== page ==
Kroes: Well, I should of course say America... I love to go to America and I have been there very often indeed, for longer and shorter periods, sometimes as a tourist, sometimes as a scholar doing research or lecturing. But I also love to spend my vacations in Europe, and, of course, Europe is very much a central concern of mine.
aspeers: Did a vacation or travel experience ever create a certain research interest on your part?
Kroes: There is one clear case where I traveled in Montana, in the mountain west, and I found a small place there called Amsterdam, Montana. In fact, this was a settlement of Dutch immigrants, the first of whom had gone there in the 1890s. It fascinated me and I went back and did research on the place and wrote a book about it.
aspeers: And when you go on vacation, what do you read? Or, what are you reading right now?
Kroes: Of course I take books with me on vacation, mostly novels, novels and poetry, not so much scholarly stuff. Right now I am reading a novel by Pico Iyer, and it’s called The Global Soul. It’s about a man who loses every sense of being rooted in a place and becomes truly a global person. He loses part of his soul and rootedness in a place, but then comes to redefine himself as a man roaming across the world. It’s a fascinating book.
aspeers: You have an educational background in sociology and political science. Considering these studies, how did you become an American studies scholar?
Kroes: By chance. I won an award, a fellowship, when I had graduated from the University of Amsterdam. This fellowship allowed me to go to any university in the US for two years. I chose to do further work in the social sciences, and I picked the University of Chicago which had that great name. I mean, the whole idea of the Chicago School of Sociology is still a sort of mythical historical reference. All I knew when I went to America was that I would go to Chicago—but then, there was this total immersion in American life, in American society. We traveled widely, and I was in my late twenties at the time, so you’re open to new experiences, just married, a baby [laughs]. So a new cycle in life was opening up and America came at the right moment. It was in full turbulence and ferment in the late sixties: student revolts in Chicago and all over the country. That helped to get me hooked. When I came back to Amsterdam, there was an opening at the Institute for American Studies, and the man who was in charge of the Sociology department was also the Director of the American Studies department. He sensed my enthusiasm about this whole experience and he asked: “How about stepping sideways and joining American Studies?” And I said “YES” and never regretted that moment.
aspeers: Did you always want to be a professor?
Kroes: An academic, yes; professor, well that’s not entirely in your own hands. But I always wanted to do academic work, research and write and teach students. I love to teach students and tell them about my research interest and concerns. The great moment always is when you see a light beginning to glow in their eyes and they start to share your interest and enthusiasm. And then there always was the tacit hope that if you keep working, in the end you will... It’s an acknowledgement by colleagues that they then will appoint you to a chair, so I never considered saying “No” to the invitation.
aspeers: What is your favorite course to teach and why?
Kroes: There are several. For the last five or six years, I’ve always taught a master’s course on the American-European relationship and about the relevance that America has gained, particularly in the second half of the twentieth century. America played a crucial role in the early development of the idea of Europe as an entity transcending the nation. With the Marshall Plan and its diplomacy at the time, America crucially helped and supported Europeans to get over their various nationalisms and that’s still going on. Europe is in full development, has its ups and downs and is going through a relative down period right now. So, I use this particular course to also teach my students about their life as Europeans and maybe even to give them a few hints on how to become more European than they are. Another course I love to do, and actually teach right now, is connected to a book I wrote about photography and American history. Photography has been a longtime interest of mine, and I finally chose to do a book focusing on photography and how it helps us to remember history in general, but American history in particular. In my course I want to make students aware of the role media have played in educating us about the world and helping us to form our inner images of what the world looks like and what history looked like when it happened a hundred years ago.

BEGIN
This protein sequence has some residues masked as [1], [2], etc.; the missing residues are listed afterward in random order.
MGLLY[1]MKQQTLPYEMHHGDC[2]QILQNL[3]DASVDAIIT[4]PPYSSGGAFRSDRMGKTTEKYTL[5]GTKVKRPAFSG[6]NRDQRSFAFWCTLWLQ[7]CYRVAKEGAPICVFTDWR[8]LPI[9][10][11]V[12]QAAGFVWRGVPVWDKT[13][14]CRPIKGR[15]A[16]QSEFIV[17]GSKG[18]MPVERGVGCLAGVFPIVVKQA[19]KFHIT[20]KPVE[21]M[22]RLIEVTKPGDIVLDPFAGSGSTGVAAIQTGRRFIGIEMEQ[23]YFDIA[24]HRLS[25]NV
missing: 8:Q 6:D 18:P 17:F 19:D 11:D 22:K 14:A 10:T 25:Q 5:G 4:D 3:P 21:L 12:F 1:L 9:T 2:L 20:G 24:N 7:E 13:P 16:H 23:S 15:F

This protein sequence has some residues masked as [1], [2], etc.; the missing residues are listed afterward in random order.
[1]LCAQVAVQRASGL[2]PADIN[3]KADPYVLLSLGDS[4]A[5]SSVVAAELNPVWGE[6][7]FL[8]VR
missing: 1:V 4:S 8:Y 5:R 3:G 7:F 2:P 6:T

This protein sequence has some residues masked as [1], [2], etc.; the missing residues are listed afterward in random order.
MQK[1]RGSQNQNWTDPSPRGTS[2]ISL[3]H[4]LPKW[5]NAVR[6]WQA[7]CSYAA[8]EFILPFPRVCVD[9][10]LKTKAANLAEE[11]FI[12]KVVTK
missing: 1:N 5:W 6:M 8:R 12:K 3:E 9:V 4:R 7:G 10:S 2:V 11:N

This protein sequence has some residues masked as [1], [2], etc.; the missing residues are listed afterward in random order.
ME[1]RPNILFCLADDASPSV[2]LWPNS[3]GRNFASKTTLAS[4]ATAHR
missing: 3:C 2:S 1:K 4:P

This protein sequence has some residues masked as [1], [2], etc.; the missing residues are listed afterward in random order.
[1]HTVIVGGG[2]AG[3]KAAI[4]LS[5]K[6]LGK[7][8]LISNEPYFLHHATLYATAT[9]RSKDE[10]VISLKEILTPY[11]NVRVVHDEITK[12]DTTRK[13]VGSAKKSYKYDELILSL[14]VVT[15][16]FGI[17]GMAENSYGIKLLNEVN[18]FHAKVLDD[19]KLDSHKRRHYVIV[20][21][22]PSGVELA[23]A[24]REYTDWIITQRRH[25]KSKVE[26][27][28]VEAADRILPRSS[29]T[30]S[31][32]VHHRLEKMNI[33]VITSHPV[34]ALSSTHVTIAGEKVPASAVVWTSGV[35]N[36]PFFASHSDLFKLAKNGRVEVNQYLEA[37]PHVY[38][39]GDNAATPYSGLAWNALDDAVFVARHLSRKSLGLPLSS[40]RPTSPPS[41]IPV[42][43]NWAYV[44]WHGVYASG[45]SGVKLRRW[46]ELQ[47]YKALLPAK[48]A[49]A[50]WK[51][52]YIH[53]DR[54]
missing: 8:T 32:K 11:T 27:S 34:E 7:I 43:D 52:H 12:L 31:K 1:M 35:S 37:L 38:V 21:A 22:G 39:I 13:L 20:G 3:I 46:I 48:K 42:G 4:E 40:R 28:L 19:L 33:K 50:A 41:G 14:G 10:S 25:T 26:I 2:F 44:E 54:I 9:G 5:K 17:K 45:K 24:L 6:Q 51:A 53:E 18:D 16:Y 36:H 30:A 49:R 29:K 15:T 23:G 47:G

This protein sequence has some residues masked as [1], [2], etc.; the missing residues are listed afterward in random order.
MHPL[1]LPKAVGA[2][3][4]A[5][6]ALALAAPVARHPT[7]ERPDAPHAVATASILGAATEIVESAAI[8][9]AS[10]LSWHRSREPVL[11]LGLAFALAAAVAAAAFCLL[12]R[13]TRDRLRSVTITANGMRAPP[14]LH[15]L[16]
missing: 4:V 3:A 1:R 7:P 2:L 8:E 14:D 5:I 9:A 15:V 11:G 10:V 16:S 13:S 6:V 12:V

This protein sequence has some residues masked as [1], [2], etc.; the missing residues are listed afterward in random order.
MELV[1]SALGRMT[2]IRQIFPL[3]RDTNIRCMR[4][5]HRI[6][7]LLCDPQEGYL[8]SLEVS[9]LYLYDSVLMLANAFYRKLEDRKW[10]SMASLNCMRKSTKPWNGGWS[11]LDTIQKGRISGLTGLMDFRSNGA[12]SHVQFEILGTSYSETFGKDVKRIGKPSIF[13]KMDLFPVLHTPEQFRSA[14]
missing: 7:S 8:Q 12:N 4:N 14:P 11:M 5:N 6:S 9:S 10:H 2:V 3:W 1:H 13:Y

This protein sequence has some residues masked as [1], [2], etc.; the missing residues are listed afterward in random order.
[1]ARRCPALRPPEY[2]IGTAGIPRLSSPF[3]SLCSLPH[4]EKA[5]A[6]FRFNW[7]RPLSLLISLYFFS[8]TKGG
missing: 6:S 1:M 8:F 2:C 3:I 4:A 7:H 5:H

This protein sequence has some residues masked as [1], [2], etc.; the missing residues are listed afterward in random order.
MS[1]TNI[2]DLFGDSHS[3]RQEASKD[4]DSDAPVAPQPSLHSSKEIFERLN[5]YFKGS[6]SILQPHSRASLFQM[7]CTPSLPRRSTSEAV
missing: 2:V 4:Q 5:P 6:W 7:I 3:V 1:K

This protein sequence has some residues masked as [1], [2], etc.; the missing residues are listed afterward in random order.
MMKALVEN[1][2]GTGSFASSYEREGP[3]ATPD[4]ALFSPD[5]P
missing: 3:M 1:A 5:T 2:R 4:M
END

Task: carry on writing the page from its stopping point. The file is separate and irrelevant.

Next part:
aspeers: As a journal of graduate work, we would like to know what advice you would give current and prospective students of American studies concerning their studies or career choices.
Kroes: My advice would be to go as broadly as you can in the field of American studies. Simply range widely across the subject matter of America: Do history, literature, and urban studies, read novels, watch films, always asking yourself “What is American about it? And in what way is it different from how Europeans would do this?” My second advice would be to do as much extracurricular work as possible to widen your perspectives as much as you can: Take internships, or work for a newspaper or television, in order to move out of this strictly academic way of defining problems and solving them. And it’s that combination, probably, that will help them to even become better scholars of America because they have looked at problems not only from an academic point of view, but also from within an organization or as a journalist. It is also good on your CV if you have those various moments where you step outside of the role of students.
aspeers: So would you rather recommend starting out in a single discipline?
Kroes: Ideally, yes. Do sociology, law, economics, or history first, where you truly get trained in the methods of research and how to use archives. But in the current university system there is no time to give students two or three years basic training in a discipline and then allow them to enter area studies. At Amsterdam and Utrecht, we try to pack as much introductory teaching, such as methodology, research questions, how to write a paper, into the first year—things you need when you do area studies, whether it is European studies or American studies. Range widely because the field of American studies implies that you also need to look outside. Although American studies programs cannot do it for the students, they can still advise and suggest it to them. If students have a burning interest in a particular subject area of American studies, you can then say: “Why not take a few support courses in the anthropology or urban studies department?”